He also acquired the former Gill’s Chevrolet lot which he turned into a customer parking lot, providing customers ample opportunity to park and bank in addition to the on-the-go service offered at the drive-in.

Another contribution that Robert Sr. made to the bank, which is still felt today, is the creation of the bank’s Management Trainee Program. A student at the Rutgers University Graduate School of Banking, Robert Sr. wrote his graduate paper on how to recruit talented college graduates at community banks. His idea was to recruit the best and brightest young people and to give them challenging work. This program has produced a number of the bank’s finest leaders over the decades and the program continues to leave its mark on the bank more than sixty years since its inception.

Learn more about our 150th year here and about Bank Presidents Daniel Will , Aaron Will and John L. Will.  Find details on our 150th Anniversary Bash in McArthur here.

Small Business Spotlight: Lilly’s Kitchen Table

Small businesses are important to communities and running a small business is tough work. That’s why we feature a small business in one of our communities every month!

Lilly’s Kitchen Table has been a staple of the Grove City Town Center district for years, and is now the reigning two-time Grove City Business of the Year as decided by popular vote and awarded by the Grove City Chamber of Commerce. The breakfast and lunch diner is beloved by the Grove City community and has quite a story to tell.

For the past seven years Lilly’s has been under the ownership and guidance of Tracey Cope, a one-time server for the diner who jumped at the opportunity to purchase the business when the opportunity arose. “So many people were so happy to see Tracey move up and rise to become owner” Manager Sarah Cope explained. “We have so many long-time customers. Some drifted away and have come back to be regulars since Tracey took ownership.”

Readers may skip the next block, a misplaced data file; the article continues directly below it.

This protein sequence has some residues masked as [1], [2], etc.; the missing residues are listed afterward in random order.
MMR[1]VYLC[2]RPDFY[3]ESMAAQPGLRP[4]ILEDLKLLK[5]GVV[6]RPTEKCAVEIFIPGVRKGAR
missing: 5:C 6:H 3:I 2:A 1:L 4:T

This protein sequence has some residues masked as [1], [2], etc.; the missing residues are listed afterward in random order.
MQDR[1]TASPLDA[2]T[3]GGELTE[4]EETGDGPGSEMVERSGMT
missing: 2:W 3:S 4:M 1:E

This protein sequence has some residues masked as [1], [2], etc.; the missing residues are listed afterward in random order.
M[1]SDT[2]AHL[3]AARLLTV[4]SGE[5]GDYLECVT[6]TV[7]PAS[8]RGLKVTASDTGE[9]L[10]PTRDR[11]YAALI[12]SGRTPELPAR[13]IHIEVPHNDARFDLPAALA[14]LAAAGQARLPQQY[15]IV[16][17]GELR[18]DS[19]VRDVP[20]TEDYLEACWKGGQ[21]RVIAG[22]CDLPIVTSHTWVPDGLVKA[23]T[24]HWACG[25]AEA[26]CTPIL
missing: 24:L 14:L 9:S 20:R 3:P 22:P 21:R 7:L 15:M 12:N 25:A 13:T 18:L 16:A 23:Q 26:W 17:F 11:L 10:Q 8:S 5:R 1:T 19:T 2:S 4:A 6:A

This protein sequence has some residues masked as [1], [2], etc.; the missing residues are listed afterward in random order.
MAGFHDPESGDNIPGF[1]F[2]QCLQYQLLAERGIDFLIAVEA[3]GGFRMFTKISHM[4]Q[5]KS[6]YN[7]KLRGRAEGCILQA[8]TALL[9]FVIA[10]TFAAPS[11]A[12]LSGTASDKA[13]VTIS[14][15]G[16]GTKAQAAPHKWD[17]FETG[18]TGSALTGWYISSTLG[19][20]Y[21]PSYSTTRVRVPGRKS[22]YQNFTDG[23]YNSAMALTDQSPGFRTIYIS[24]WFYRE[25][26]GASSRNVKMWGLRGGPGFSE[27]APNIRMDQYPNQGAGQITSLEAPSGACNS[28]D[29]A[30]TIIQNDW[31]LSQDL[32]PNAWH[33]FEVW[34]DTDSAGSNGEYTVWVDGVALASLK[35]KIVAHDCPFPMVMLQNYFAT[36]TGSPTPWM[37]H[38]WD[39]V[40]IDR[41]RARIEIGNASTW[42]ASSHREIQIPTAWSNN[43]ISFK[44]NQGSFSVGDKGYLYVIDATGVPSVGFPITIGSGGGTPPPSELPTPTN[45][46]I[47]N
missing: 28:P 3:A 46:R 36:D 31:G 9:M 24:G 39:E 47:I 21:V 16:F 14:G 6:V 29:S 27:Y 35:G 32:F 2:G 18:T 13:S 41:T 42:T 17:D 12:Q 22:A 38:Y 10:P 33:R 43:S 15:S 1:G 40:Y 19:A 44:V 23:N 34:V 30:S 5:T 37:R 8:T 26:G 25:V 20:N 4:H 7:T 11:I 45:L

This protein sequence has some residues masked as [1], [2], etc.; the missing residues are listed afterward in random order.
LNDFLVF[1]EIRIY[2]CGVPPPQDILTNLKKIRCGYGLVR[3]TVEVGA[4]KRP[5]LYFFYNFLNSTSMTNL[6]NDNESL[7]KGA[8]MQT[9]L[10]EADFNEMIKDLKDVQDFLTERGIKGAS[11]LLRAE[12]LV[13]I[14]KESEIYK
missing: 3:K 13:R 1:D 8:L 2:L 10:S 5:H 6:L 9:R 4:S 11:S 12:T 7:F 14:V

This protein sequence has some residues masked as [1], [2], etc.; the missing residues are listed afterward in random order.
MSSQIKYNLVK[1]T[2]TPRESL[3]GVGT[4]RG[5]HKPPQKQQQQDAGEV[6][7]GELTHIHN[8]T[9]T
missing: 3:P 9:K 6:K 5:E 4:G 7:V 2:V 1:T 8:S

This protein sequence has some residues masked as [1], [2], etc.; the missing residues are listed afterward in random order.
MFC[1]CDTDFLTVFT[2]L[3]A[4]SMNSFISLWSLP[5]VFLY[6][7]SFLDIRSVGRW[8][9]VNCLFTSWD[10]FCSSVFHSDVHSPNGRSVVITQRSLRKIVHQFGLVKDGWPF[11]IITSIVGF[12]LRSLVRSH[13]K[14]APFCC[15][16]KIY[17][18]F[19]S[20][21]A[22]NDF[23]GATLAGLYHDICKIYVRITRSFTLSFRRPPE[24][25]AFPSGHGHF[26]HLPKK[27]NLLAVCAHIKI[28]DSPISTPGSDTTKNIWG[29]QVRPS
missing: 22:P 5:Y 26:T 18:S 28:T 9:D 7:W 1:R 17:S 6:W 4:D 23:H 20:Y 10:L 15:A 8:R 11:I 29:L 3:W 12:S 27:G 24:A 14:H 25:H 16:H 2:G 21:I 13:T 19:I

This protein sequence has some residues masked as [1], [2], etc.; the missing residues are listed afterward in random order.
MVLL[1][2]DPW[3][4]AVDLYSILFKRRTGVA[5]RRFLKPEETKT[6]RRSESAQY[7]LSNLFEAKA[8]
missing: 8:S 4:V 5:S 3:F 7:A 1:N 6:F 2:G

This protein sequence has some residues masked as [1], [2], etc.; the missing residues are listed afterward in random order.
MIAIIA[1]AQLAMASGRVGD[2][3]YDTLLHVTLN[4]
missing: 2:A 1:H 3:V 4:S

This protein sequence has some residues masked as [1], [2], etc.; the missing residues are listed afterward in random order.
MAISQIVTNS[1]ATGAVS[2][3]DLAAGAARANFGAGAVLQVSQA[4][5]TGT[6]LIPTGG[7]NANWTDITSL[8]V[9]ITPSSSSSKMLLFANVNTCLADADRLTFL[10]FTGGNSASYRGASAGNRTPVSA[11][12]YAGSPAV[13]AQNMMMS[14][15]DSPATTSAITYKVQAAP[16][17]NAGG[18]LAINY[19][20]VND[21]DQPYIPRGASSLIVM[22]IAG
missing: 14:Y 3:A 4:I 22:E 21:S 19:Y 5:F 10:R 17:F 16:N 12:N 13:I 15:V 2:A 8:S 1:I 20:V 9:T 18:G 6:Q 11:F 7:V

And take ownership she did. Sarah tells a story of a one night “extreme makeover” seven years ago before the first day of business under Tracey’s leadership. “When it looked like (Tracey) was going to have the opportunity to buy the business, she had a vision for it and started collecting and purchasing items and décor for the restaurant” Sarah said.

“The basement of her home housed all of this stuff. All of it. And once she signed the papers, the night before the farmer’s market, which is our busiest time of year, she and Todd (husband) pulled it all out started bringing it over and they went to work!” In one night, Tracey and family cleaned, painted, and decorated the diner to match the home town diner look and feel of Tracey’s vision moving forward. By morning, they were ready to open the doors with a new look inside. People were amazed at what Tracey and her crew had pulled off and admired their drive and dedication. “She truly took ownership from day one and really hit the ground running” said Sarah.